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Tooth brushing habit formation in children of Mexican immigrant families in Pennsylvania, U.S.: a qualitative study

Benadof, Dafna (2015) Tooth brushing habit formation in children of Mexican immigrant families in Pennsylvania, U.S.: a qualitative study. Doctoral Dissertation, University of Pittsburgh. (Unpublished)

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Oral diseases can greatly impact people’s life. Latinos in the U.S. have higher risk of developing caries and gingivitis than non-Hispanic whites. These diseases can be prevented by implementing oral hygiene behaviors such as tooth brushing. For this behavior to be effective, it has to evolve into a habit. Few studies have addressed tooth brushing habit formation in children, and only one of them was targeted to the Latinos. OBJECTIVES: The purpose of this study is to: 1)describe efforts Mexican immigrants parents make to teach their children to brush their teeth, and 2)identify habit formation components. METHODS: This exploratory qualitative study included twenty in-depth interviews with Mexican immigrant parents. Participants were recruited in different Latino venues in Pittsburgh, PA and Philadelphia PA. The investigator conducted the interviews, which were recorded, transcribed verbatim and coded. Standard qualitative thematic analyses were performed. NVivo 10 software was used to aid the coding process. RESULTS: Parents experiences while teaching their children to brush their teeth were organized in four tooth brushing stages: entirely dependent tooth brushing, assisted tooth brushing, road to tooth brushing independence, and independent tooth brushing. Intention, attitudes, contextual cues, and motivation appeared to have great importance in children’s tooth brushing learning process. Parental knowledge and sources of information available affected the initiation of tooth brushing. Tooth brushing was defined as a social and familial event or as an individual event. Consistent tooth brushing routines facilitated the compliance of the behavior. CONCLUSION: Parents’ efforts to teach their children to brush their teeth were reflected in their involvement in the development of daily tooth brushing routines. Consistency in their routines and attitudes affected the emotional tone of tooth brushing sessions. From participants’ experiences we developed the hypothesis that there are four stages in the tooth brushing learning process that follow a progressive pattern throughout the growth of a child and ends with a tooth brushing habit. This information is relevant to public health as it can help diminish health inequalities. Future quantitative research studies should be conducted to evaluate tooth brushing habit formation in larger groups of Latinos.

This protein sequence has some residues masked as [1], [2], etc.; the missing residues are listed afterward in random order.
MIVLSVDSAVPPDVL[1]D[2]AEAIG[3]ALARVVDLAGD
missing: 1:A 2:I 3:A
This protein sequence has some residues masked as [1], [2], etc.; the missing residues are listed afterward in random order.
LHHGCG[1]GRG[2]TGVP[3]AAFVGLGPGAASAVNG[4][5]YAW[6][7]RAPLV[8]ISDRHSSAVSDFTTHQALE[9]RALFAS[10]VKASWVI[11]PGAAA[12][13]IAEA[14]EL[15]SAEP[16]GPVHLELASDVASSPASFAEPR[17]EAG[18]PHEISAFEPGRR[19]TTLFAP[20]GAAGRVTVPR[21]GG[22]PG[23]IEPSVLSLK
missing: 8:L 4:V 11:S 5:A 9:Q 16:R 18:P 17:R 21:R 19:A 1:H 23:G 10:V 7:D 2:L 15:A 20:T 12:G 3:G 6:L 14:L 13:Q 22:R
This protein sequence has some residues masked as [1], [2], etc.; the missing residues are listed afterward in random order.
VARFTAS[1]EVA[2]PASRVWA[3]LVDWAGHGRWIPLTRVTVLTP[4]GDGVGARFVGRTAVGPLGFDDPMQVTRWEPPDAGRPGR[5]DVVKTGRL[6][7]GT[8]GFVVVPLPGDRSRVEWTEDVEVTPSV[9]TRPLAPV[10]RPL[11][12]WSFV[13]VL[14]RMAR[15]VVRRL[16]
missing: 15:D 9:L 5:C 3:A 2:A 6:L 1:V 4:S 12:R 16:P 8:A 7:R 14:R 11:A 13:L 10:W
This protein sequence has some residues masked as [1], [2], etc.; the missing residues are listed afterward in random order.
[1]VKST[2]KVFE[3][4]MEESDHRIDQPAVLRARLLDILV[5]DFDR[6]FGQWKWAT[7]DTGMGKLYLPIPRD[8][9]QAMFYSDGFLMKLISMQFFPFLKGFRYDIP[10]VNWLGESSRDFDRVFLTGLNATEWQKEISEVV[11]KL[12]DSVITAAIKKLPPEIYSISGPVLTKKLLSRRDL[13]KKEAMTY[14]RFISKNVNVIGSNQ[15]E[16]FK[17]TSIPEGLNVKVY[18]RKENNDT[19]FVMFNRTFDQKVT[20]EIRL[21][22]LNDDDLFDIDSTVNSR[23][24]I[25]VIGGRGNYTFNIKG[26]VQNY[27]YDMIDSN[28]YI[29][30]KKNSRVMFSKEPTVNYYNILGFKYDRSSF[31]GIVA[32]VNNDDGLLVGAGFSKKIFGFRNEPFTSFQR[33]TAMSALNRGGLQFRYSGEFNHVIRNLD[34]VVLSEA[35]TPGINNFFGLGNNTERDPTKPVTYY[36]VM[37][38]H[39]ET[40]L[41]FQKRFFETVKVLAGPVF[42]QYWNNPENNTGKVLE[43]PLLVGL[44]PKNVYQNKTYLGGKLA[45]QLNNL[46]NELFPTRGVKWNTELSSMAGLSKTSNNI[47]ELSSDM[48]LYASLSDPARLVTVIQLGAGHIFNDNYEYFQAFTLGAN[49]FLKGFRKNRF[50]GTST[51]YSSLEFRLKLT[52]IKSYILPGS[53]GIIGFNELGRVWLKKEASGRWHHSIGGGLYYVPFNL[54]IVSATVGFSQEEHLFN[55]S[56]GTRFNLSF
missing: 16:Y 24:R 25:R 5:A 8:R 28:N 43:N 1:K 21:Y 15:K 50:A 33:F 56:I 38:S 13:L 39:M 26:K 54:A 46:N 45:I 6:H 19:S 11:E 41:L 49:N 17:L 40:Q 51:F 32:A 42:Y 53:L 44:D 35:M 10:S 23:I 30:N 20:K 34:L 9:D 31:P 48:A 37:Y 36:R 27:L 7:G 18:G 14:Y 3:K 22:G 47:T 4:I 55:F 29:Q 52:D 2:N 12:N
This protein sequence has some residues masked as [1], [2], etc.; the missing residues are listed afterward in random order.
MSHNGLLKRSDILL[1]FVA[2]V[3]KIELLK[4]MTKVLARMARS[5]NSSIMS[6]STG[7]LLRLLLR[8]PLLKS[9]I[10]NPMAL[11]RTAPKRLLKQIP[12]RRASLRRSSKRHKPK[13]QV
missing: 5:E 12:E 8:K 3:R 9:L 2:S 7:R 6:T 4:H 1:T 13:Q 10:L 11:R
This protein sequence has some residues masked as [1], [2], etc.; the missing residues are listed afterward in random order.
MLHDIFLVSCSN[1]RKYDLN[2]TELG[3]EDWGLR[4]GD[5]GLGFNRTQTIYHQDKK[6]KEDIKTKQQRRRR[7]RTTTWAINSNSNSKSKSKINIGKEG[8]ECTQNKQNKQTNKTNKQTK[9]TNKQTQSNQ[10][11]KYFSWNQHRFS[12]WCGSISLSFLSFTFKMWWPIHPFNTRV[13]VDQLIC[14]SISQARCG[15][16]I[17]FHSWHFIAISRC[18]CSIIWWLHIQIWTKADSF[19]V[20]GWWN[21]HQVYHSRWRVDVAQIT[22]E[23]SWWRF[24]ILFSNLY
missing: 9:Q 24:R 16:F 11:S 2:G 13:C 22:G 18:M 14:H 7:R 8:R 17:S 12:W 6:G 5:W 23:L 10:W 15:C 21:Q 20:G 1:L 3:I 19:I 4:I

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Item Type: University of Pittsburgh ETD
Status: Unpublished
CreatorsEmailPitt UsernameORCID
ETD Committee:
TitleMemberEmail AddressPitt UsernameORCID
Committee ChairDocumet,
Committee MemberFeingold, Eleanorfeingold@pitt.eduFEINGOLD
Committee MemberPolk, Deborahdpolk@pitt.eduDPOLK
Committee MemberWeyant, Robertrjw1@pitt.eduRJW1
Date: 29 June 2015
Date Type: Publication
Defense Date: 16 March 2015
Approval Date: 29 June 2015
Submission Date: 24 March 2015
Access Restriction: No restriction; Release the ETD for access worldwide immediately.
Number of Pages: 169
Institution: University of Pittsburgh
Schools and Programs: School of Public Health > Behavioral and Community Health Sciences
Degree: PhD - Doctor of Philosophy
Thesis Type: Doctoral Dissertation
Refereed: Yes
Uncontrolled Keywords: public health, oral hygiene, habits, Latinos, oral health
Date Deposited: 29 Jun 2015 14:53
Last Modified: 15 Nov 2016 14:26


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